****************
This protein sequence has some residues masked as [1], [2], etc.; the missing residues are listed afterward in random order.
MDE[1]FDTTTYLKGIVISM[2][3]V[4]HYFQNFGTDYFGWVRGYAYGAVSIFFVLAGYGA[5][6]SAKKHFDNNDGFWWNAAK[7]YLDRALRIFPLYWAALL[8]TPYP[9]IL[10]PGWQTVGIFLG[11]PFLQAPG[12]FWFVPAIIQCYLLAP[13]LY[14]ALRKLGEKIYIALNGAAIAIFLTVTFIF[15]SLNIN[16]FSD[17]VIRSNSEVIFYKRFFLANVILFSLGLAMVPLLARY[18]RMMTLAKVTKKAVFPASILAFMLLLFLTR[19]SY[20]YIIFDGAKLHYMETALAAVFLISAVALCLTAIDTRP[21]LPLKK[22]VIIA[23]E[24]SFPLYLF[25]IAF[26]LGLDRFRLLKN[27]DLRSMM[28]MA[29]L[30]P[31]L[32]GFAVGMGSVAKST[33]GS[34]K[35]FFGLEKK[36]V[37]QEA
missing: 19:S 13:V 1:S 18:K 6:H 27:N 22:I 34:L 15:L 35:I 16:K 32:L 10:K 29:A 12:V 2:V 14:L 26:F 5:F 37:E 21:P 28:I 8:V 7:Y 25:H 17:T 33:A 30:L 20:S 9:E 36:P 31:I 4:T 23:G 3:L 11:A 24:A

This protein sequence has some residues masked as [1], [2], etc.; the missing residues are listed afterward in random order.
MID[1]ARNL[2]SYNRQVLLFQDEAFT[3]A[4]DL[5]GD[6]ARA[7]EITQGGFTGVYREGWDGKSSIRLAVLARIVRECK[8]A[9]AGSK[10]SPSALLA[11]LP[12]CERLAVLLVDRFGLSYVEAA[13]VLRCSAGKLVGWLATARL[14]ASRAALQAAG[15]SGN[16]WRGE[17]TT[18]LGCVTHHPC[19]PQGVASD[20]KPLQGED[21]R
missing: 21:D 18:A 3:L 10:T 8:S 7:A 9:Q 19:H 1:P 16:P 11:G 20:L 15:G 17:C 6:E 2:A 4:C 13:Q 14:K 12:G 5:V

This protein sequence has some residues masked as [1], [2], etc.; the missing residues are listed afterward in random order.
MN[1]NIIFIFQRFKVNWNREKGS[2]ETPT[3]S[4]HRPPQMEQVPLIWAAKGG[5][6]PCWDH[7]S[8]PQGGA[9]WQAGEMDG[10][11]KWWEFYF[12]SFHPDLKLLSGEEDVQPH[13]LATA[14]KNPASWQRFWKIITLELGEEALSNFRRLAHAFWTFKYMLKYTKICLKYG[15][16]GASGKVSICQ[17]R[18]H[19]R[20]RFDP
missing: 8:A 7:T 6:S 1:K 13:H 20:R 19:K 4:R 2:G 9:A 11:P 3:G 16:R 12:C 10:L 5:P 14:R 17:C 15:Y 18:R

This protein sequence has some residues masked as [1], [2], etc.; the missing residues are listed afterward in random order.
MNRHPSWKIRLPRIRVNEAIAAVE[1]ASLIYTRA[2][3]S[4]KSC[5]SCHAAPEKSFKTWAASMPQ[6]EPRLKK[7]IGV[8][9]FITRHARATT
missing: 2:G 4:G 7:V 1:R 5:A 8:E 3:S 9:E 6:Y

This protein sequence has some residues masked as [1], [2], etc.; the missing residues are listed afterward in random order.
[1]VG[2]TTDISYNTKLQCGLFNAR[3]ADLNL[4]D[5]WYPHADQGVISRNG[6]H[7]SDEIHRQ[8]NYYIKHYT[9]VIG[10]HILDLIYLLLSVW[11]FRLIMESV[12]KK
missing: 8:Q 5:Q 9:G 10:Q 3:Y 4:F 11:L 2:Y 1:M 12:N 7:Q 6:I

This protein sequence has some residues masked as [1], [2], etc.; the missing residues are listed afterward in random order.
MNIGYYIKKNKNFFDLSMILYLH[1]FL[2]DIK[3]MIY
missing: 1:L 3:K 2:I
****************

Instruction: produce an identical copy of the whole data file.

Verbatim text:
This protein sequence has some residues masked as [1], [2], etc.; the missing residues are listed afterward in random order.
MDE[1]FDTTTYLKGIVISM[2][3]V[4]HYFQNFGTDYFGWVRGYAYGAVSIFFVLAGYGA[5][6]SAKKHFDNNDGFWWNAAK[7]YLDRALRIFPLYWAALL[8]TPYP[9]IL[10]PGWQTVGIFLG[11]PFLQAPG[12]FWFVPAIIQCYLLAP[13]LY[14]ALRKLGEKIYIALNGAAIAIFLTVTFIF[15]SLNIN[16]FSD[17]VIRSNSEVIFYKRFFLANVILFSLGLAMVPLLARY[18]RMMTLAKVTKKAVFPASILAFMLLLFLTR[19]SY[20]YIIFDGAKLHYMETALAAVFLISAVALCLTAIDTRP[21]LPLKK[22]VIIA[23]E[24]SFPLYLF[25]IAF[26]LGLDRFRLLKN[27]DLRSMM[28]MA[29]L[30]P[31]L[32]GFAVGMGSVAKST[33]GS[34]K[35]FFGLEKK[36]V[37]QEA
missing: 19:S 13:V 1:S 18:K 6:H 27:N 22:I 34:L 15:L 35:I 16:K 32:L 10:K 29:A 12:V 2:V 14:L 26:F 5:F 37:E 21:P 28:I 8:V 7:Y 25:H 17:T 33:A 30:L 20:S 9:E 36:P 31:I 4:T 23:G 3:L 11:A 24:A

This protein sequence has some residues masked as [1], [2], etc.; the missing residues are listed afterward in random order.
MID[1]ARNL[2]SYNRQVLLFQDEAFT[3]A[4]DL[5]GD[6]ARA[7]EITQGGFTGVYREGWDGKSSIRLAVLARIVRECK[8]A[9]AGSK[10]SPSALLA[11]LP[12]CERLAVLLVDRFGLSYVEAA[13]VLRCSAGKLVGWLATARL[14]ASRAALQAAG[15]SGN[16]WRGE[17]TT[18]LGCVTHHPC[19]PQGVASD[20]KPLQGED[21]R
missing: 21:D 18:A 3:L 10:T 8:S 7:A 9:Q 19:H 1:P 16:P 11:G 20:L 15:G 17:C 6:E 2:A 4:C 13:Q 14:K 12:G 5:V

This protein sequence has some residues masked as [1], [2], etc.; the missing residues are listed afterward in random order.
MN[1]NIIFIFQRFKVNWNREKGS[2]ETPT[3]S[4]HRPPQMEQVPLIWAAKGG[5][6]PCWDH[7]S[8]PQGGA[9]WQAGEMDG[10][11]KWWEFYF[12]SFHPDLKLLSGEEDVQPH[13]LATA[14]KNPASWQRFWKIITLELGEEALSNFRRLAHAFWTFKYMLKYTKICLKYG[15][16]GASGKVSICQ[17]R[18]H[19]R[20]RFDP
missing: 8:A 7:T 6:S 1:K 13:H 20:R 19:K 4:R 2:G 9:A 11:P 3:G 16:R 12:C 10:L 5:P 14:R 17:C 15:Y 18:R

This protein sequence has some residues masked as [1], [2], etc.; the missing residues are listed afterward in random order.
MNRHPSWKIRLPRIRVNEAIAAVE[1]ASLIYTRA[2][3]S[4]KSC[5]SCHAAPEKSFKTWAASMPQ[6]EPRLKK[7]IGV[8][9]FITRHARATT
missing: 2:G 4:G 7:V 1:R 5:A 8:E 3:S 9:E 6:Y

This protein sequence has some residues masked as [1], [2], etc.; the missing residues are listed afterward in random order.
[1]VG[2]TTDISYNTKLQCGLFNAR[3]ADLNL[4]D[5]WYPHADQGVISRNG[6]H[7]SDEIHRQ[8]NYYIKHYT[9]VIG[10]HILDLIYLLLSVW[11]FRLIMESV[12]KK
missing: 8:Q 5:Q 9:G 10:Q 3:Y 4:F 11:L 2:Y 1:M 12:N 7:Q 6:I

This protein sequence has some residues masked as [1], [2], etc.; the missing residues are listed afterward in random order.
MNIGYYIKKNKNFFDLSMILYLH[1]FL[2]DIK[3]MIY
missing: 1:L 3:K 2:I